Personal Branding:

Personal Branding

I had a correspondence with a very nice young professional this morning. He has five years of experience as a Clinical Research Coordinator at a site that is very well known for its approach to conducting studies. Additionally, he has a fantastic degree and holds industry certifications. There is no doubt that he is ready to take the next step in his career. But…not one person has responded to his applications. He asked if I would look at his profile and a quick glance was all I needed. His LinkedIn profile…well, let’s just say that he needed to work on his personal branding.  

Are you selling…or are you repelling? 

We believe everyone is in sales. And the number one thing all of us sell? Ourselves. And this young professional? He lost me at “Hello”.

Isn’t it easy to imagine that you are invisible as you shoot off your resume into the unknown? That is certainly what this young professional thought. He had put all his energy into creating a resume, thinking that his resume alone would help him progress in his career. The results proved that he was wrong. If you are like this young man, you are making an egregious mistake if you are solely focused on your resume. 


Because you are not invisible. Unless you have purposely removed your online footprint (which we don’t recommend you do as that causes other flags), it is likely that you already have a brand and professional reputation. My question is this: did you determine and then create your brand, or has your brand and professional reputation just…well…happened?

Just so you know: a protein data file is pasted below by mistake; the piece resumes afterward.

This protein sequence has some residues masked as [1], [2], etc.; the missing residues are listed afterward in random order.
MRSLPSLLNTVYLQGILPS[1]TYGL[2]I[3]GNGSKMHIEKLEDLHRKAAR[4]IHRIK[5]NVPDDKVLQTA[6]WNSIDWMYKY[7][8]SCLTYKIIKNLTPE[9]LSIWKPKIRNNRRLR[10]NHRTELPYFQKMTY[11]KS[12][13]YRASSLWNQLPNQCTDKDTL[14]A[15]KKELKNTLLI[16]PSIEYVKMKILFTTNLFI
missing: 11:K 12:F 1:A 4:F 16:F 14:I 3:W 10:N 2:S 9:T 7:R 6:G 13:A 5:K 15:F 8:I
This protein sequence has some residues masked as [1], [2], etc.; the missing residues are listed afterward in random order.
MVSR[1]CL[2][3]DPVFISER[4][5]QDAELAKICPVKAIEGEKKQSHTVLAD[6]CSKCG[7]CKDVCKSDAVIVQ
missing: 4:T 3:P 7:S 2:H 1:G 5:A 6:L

Keep in mind that you are exhibiting your brand during every interaction. Every application, email, discussion, and social media reaction helps to shape what others view as your brand. 

Personal Branding vs Reputation Management

Everyone has a reputation and it is based on what opinions others have formed due to their observations of your behavior. For example, you may have a reputation for always being late (read…my husband) or being cranky on Mondays. Alternatively, you may have a reputation for being a top performer, warm and easy to work with, or extremely trustworthy.  

Make no mistake, though, while you certainly want to foster a positive reputation, having a great reputation is only part of showing a strong professional brand. A brand is more intentional and reaches a much broader audience. 

Said differently, personal branding is about establishing how you want others to see you. It can be shaped. And…as a job seeker, it should be consciously defined and shaped

Why do you care? 

To compete as a job seeker, you must focus on representing yourself as an individual who has mapped out a clear career path…and is in control of that path. You must be able to consciously and visibly show a total picture of yourself as a professional. Forbes reported in 2022 that 70% of US-based recruiters and HR professionals state that a candidate’s online reputation and brand influence their hiring decisions. In today’s market, I would suspect that number to be much higher. The net is that personal branding is critically important.